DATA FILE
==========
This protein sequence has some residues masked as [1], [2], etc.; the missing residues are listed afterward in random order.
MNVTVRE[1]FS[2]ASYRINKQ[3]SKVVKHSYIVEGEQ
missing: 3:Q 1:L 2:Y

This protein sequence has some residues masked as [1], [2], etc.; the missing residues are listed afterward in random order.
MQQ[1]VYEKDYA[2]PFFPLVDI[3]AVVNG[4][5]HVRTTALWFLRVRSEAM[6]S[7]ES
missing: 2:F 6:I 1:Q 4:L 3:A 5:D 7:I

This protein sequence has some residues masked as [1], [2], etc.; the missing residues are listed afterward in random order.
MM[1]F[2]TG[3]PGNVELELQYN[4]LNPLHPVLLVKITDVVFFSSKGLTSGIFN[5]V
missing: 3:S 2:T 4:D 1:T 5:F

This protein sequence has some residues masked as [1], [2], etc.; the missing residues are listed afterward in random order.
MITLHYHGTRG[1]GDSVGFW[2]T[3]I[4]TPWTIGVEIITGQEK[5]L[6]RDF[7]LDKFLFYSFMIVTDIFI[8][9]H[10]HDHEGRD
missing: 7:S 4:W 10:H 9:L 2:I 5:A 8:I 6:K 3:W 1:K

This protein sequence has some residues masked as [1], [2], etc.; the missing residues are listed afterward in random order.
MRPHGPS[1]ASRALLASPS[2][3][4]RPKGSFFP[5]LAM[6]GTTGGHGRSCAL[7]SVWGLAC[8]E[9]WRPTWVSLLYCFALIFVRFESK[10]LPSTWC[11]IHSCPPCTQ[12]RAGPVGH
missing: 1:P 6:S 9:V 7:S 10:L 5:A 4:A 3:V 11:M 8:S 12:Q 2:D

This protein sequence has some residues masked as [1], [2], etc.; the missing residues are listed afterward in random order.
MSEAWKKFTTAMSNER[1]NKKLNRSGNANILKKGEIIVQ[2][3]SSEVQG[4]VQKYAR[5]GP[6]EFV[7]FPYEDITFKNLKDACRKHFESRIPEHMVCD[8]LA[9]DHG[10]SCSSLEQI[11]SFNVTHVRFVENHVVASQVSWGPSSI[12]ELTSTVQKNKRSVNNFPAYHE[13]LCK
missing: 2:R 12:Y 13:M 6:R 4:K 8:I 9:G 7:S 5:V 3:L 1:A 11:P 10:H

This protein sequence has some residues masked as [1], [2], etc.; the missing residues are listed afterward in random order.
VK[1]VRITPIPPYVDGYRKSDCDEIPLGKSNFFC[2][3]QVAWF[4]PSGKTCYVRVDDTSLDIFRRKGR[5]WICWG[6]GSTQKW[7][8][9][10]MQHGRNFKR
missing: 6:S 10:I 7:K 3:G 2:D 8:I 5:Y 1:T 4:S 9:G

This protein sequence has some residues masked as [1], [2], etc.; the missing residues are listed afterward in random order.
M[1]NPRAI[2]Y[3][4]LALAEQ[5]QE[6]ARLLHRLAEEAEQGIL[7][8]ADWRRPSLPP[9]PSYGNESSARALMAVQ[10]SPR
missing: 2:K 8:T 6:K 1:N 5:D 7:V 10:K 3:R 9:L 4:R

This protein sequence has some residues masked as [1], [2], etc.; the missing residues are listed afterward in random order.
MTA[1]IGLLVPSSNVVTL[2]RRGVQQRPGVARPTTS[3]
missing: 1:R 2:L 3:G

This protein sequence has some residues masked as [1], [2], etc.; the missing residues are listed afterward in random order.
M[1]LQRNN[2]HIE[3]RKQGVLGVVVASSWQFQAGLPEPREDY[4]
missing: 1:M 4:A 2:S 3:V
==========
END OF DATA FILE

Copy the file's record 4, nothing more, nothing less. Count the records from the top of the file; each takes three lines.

This protein sequence has some residues masked as [1], [2], etc.; the missing residues are listed afterward in random order.
MITLHYHGTRG[1]GDSVGFW[2]T[3]I[4]TPWTIGVEIITGQEK[5]L[6]RDF[7]LDKFLFYSFMIVTDIFI[8][9]H[10]HDHEGRD
missing: 7:S 4:W 10:H 9:L 2:I 5:A 8:I 6:K 3:W 1:K